Virtual Filesystems Are Virtual Office Documents

 in
Use libferris, XML and XSLT to create virtual filesystems and virtual documents.
Manufacturing Filesystems with xsltfs://

Translated filesystems can be accessed through the xsltfs:// scheme. This filesystem can be interacted with using the libferris clients or exposed using Filesystem in Userspace (FUSE) through the Linux kernel.

As libferris allows you to see an XML file as a filesystem, the XML file shown in Listing 1 will be used as the input filesystem.

The XSL file shown in Listing 2 will create our translated filesystem from the input filesystem. It is important to keep in mind that although the input filesystem in this case is generated from an XML file, it could just as easily be data from a mounted LDAP server. The XSL will create two elements under the document root element. The file3 element will have the original contents of the virtual “file” for file3 in the input filesystem. The file7 will have the attribute myattr as its contents.

The translated filesystem can be used just like any other filesystem with the command-line utilities ferrisls, fcat, ferriscp and so on. The xsltfs:// URL scheme in libferris lives above most other URL schemes and allows you to materialize a filesystem at any point by supplying an XSL transform to apply. The location of the XSL files themselves is determined based on an xsltfs path you set in libferris. The use of an xsltfs path avoids embedding full stylesheet paths into xsltfs:// URLs. As the stylesheets are specified using a CGI-like syntax, avoiding the use of the / character means that there is no ambiguity for filenames in xsltfs://.

You can apply a stylesheet at any point in your virtual filesystem. The result of applying a stylesheet to the example.xml filesystem will become the contents of a directory rooted at the example.xml?stylesheet=example.xsl virtual directory.

Without any use of / in the xsltfs:// parameters, the filename and parameters together are used to specify the name of a virtual directory that xsltfs:// makes on demand. Because there is no unambiguity, you then can navigate directly into the translated filesystem rooted at this virtual directory. This is shown in the examples below.

Part of a filesystem is shown in Listing 3 to make things clearer. I have applied the foo.xsl to the example.xml file using the special CGI-like syntax to name a virtual directory. libferris creates this virtual directory for me to allow direct navigation into the translated filesystem. The rootElement is the root of the translated filesystem; in XML terms, it is the document root of the result of applying the foo.xsl stylesheet to the filesystem rooted at example.xml. Filesystems live inside the context subdirectory of xsltfs:// to allow other parameters and expansion to be done in xsltfs:// at a later time.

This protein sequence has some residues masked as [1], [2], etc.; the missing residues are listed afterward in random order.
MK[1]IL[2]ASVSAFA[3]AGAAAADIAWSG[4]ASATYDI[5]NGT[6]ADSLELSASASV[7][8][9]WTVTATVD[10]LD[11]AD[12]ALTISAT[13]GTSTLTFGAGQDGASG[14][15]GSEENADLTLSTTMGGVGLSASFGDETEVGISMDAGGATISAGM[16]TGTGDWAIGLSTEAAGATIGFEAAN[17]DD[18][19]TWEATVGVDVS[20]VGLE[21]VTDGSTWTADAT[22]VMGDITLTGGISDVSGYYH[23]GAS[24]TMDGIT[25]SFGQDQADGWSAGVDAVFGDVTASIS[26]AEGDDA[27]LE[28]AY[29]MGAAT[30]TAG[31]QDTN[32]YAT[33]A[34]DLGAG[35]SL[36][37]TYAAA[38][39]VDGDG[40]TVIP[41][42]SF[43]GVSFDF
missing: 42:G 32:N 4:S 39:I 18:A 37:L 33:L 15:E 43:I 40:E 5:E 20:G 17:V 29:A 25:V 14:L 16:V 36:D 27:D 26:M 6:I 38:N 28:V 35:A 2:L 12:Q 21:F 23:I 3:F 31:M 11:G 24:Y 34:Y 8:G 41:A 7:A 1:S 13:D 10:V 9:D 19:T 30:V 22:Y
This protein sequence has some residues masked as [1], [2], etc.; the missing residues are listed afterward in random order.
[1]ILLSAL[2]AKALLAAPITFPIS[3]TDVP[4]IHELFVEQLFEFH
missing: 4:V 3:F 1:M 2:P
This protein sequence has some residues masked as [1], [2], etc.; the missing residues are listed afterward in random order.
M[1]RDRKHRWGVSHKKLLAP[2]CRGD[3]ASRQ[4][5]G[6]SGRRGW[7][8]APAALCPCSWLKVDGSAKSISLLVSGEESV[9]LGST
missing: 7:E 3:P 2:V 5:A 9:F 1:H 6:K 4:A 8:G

The xsltfs path can be set using the XSLT stylesheets page of the ferris-capplet-general configuration tool. In addition to setting the XSLT path with ferris-capplet-general, you can use the LIBFERRIS_XSLTFS_SHEETS_URL environment variable to pass in the path explicitly where your forward and reverse stylesheets are located. This makes using xsltfs with the FUSE module from shell scripts quite simple, as you do not need to install your stylesheet files. Stylesheets can be stored in any filesystem libferris can reach.

For the purposes of this example, I have the files and stylesheets stored in file://tmp/example. If I am running my examples from the example directory, it is sufficient to put . into my XSLT path—see the example in Listing 4.

______________________

Comments

Comment viewing options

Select your preferred way to display the comments and click "Save settings" to activate your changes.

Reverse stylesheet

Virtual Office's picture

Interesting, a great read Ben!
Using an explicit reverse makes updating a breeze! I like how you are able to modify the data on it's way back.

Just wondering, how do you find OpenOffice compared to other open source virtual office apps?

Dave

White Paper
Linux Management with Red Hat Satellite: Measuring Business Impact and ROI

Linux has become a key foundation for supporting today's rapidly growing IT environments. Linux is being used to deploy business applications and databases, trading on its reputation as a low-cost operating environment. For many IT organizations, Linux is a mainstay for deploying Web servers and has evolved from handling basic file, print, and utility workloads to running mission-critical applications and databases, physically, virtually, and in the cloud. As Linux grows in importance in terms of value to the business, managing Linux environments to high standards of service quality — availability, security, and performance — becomes an essential requirement for business success.

Learn More

Sponsored by Red Hat

White Paper
Private PaaS for the Agile Enterprise

If you already use virtualized infrastructure, you are well on your way to leveraging the power of the cloud. Virtualization offers the promise of limitless resources, but how do you manage that scalability when your DevOps team doesn’t scale? In today’s hypercompetitive markets, fast results can make a difference between leading the pack vs. obsolescence. Organizations need more benefits from cloud computing than just raw resources. They need agility, flexibility, convenience, ROI, and control.

Stackato private Platform-as-a-Service technology from ActiveState extends your private cloud infrastructure by creating a private PaaS to provide on-demand availability, flexibility, control, and ultimately, faster time-to-market for your enterprise.

Learn More

Sponsored by ActiveState